Figures from the California Department of Resources Recycling and Recovery, which runs the state's recycling program, show that people dropping off containers at various recycling centers in San Francisco were refunded a total of $18.15 million in 2013.
Jose Ortiz, deputy director for beverage container recycling for CalRecycle, said of the recycling centers that “it's a matter of justice in many ways, making sure that people who pay money in the front end get it back.”
San Francisco had 35 recycling centers in 1990, but today, there are 14.
Based on the state beverage recycling law, which creates so-called convenience zones of a half-mile radius around grocery stores for recycling centers, San Francisco is failing to serve 41 percent of those areas. That figure is four times higher than Los Angeles and three to four times higher than the statewide average, according to CalRecycle.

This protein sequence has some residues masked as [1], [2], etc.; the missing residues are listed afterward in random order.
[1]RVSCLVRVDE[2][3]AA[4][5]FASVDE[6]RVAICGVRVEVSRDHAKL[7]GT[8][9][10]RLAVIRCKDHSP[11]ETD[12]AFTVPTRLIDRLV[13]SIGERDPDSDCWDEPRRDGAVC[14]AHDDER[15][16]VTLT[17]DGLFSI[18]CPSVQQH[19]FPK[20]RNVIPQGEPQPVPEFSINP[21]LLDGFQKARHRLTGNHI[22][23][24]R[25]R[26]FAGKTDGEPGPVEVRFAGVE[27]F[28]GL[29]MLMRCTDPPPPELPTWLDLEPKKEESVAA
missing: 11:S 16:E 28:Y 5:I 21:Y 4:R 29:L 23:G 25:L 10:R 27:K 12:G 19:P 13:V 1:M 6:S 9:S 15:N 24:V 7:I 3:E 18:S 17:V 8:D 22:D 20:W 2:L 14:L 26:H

And that will jump to 57 percent with a pending closure, which means hundreds of businesses will be forced to fill the void by collecting containers themselves to avoid $100 penalties under the state law.
Mar lamented the forced closure in 2012 of the decades-old Haight Ashbury Neighborhood Council recycling center in Golden Gate Park by the Recreation and Park Department and other closures at Safeway grocery stores.
Supervisor Scott Wiener, in contrast, has supported the closure of a recycling center at Safeway's upper Market Street location. Last week, Wiener posted a message on his Facebook page calling on Sheriff Ross Mirkarimi to enforce the eviction of the recycling center, which was still present past its court-ordered notice to vacate June 30.